A Shocking Case of Lawful Behavior

by Stephen D. Haner

Sometimes the problem is fake news and sometimes the problem is non-news, and in a shocking non-news story it was revealed that (gasp) politicians are raising money. Just as they have for every year I can remember, General Assembly incumbents are filling mail and email inboxes with invitations to their usual spring and summer lobbyist shake-down events.

But you have to understand, these are Senate Republicans doing this, the very same Republicans who have not acted yet on a delayed state budget! They are now in a special session. Acting in total and clear compliance with state law, and conducting themselves in complete conformity with previous patterns of behavior…..wait, why is this news? Are not Democrats also holding fundraising events? Actually they are, while the story was light on those details.

Perhaps you think it okay for members of the House of Delegates – in both parties — to hold their standard spring events. Do you think they have done their duty by passing out another version of their budget, so they get no special scrutiny as they dun the lobbying corps and the various corporate donors? They also are in special session, if that is what offends.

Granted, very few Senate Democrats are as aggressively raising funds. They have always been less aggressive about raising funds. It is one reason they are, in case you missed it, not in the majority.

I am not going to defend the Senate GOP delay on starting the second budget conference. But the issues that caused the hang up are legitimate and sadly we are all getting used to this unfortunate game of budget chicken. It may lead to laws that prevent fundraising during special sessions as well as regular sessions, but those prohibitions are mainly for show. If money can affect their decisions in January, it works just as well in June.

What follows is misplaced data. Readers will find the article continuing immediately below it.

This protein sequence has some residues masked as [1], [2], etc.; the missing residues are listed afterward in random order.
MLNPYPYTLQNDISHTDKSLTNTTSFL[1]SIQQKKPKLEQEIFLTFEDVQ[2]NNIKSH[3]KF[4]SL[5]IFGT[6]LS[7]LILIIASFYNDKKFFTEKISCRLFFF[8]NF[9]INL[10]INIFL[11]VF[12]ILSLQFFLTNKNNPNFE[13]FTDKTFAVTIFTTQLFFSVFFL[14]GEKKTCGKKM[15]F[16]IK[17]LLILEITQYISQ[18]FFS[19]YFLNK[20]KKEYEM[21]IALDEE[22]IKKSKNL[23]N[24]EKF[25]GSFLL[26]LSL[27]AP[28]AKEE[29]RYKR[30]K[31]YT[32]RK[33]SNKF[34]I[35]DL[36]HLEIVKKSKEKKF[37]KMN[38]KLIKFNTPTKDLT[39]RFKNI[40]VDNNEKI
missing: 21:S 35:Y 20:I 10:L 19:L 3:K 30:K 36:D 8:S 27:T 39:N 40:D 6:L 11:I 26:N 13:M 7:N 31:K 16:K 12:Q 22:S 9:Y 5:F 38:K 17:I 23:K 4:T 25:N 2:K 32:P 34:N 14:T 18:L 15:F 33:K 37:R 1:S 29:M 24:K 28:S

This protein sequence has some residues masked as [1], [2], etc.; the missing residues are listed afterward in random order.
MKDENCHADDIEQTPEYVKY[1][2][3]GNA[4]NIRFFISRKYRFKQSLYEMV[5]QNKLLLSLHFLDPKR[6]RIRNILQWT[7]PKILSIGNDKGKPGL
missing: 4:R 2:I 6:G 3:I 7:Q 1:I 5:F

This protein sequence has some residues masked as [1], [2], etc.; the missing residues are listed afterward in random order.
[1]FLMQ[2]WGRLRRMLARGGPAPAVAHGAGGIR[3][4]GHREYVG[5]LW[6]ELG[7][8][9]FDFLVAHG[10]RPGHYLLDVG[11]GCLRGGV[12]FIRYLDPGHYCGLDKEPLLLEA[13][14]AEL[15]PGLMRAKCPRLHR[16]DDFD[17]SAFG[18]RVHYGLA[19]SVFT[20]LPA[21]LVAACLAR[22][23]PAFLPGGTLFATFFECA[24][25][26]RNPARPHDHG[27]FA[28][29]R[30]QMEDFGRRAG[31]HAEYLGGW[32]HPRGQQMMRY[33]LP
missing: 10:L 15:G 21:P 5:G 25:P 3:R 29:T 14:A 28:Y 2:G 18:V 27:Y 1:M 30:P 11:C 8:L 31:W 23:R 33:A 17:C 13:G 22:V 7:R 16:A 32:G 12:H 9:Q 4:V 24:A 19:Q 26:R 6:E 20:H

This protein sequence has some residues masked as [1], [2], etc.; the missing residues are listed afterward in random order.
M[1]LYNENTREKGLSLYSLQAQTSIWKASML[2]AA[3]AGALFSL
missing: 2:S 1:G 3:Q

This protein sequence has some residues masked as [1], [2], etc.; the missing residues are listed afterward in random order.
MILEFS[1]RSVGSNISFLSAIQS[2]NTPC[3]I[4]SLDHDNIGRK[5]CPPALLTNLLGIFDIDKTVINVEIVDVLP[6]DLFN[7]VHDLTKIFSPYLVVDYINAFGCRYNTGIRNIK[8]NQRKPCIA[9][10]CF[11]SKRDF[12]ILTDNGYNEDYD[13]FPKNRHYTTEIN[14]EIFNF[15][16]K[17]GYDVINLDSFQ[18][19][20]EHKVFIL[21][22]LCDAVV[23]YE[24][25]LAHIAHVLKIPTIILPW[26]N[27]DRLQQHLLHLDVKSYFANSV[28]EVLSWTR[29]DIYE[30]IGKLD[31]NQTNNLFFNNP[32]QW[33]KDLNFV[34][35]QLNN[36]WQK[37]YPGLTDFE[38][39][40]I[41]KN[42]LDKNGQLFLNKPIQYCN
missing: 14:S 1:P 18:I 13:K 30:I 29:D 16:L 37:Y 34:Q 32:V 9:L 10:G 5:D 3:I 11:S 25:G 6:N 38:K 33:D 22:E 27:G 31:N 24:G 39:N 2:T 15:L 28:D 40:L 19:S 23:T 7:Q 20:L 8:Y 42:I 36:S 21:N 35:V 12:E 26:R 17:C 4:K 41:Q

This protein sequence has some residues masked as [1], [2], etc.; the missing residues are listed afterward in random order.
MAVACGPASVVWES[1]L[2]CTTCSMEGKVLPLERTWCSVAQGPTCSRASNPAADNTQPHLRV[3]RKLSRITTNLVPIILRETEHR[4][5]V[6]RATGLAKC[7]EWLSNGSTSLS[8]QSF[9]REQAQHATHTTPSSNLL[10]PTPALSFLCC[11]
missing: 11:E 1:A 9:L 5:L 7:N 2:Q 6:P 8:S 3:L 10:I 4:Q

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10 responses to “A Shocking Case of Lawful Behavior

  1. Actually – Steve opines about a behavior that virtually no ordinary citizens are really aware of… in no small part because they are not a part of those wonderful “events”…

    Oh… they KNOW there is money involved … but how the money flows and through what patterns and events… no clue… so this is another one of those “revelations” …. meh…. 😉

    let’s make clear – “lobby” folk are fine. They do very much bring valuable info that may be lacking – to the issues. But let’s also make clear – bringing that info wrapped in money is a whole different horse of a different odious color.

    • What most ordinary citizens don’t know is just how legally corrupt Virginia is vs the other states. Only four states place no limits on any campaign contribution. Virginia is one of them. While I don’t have the exact number yet, very few states have a free-for-all approach to how those campaign contributions are spent. Virginia is one of them.

      That’s a toxic combination. Tens of thousands per year from specific special interests to individual Virginia politicians. Then, the money is spent on private clubs and thousand dollar breakfasts. The spending requires no clear description of the expense and there is no attempt at auditing.

      This is legalized bribery, pure and simple.

      The prohibition against fund raising during the session is an attempt to restrict the most visible “an envelope of cash for your vote tomorrow, senator” kind of image. However, as Steve rightly points out, “If money can affect their decisions in January, it works just as well in June.”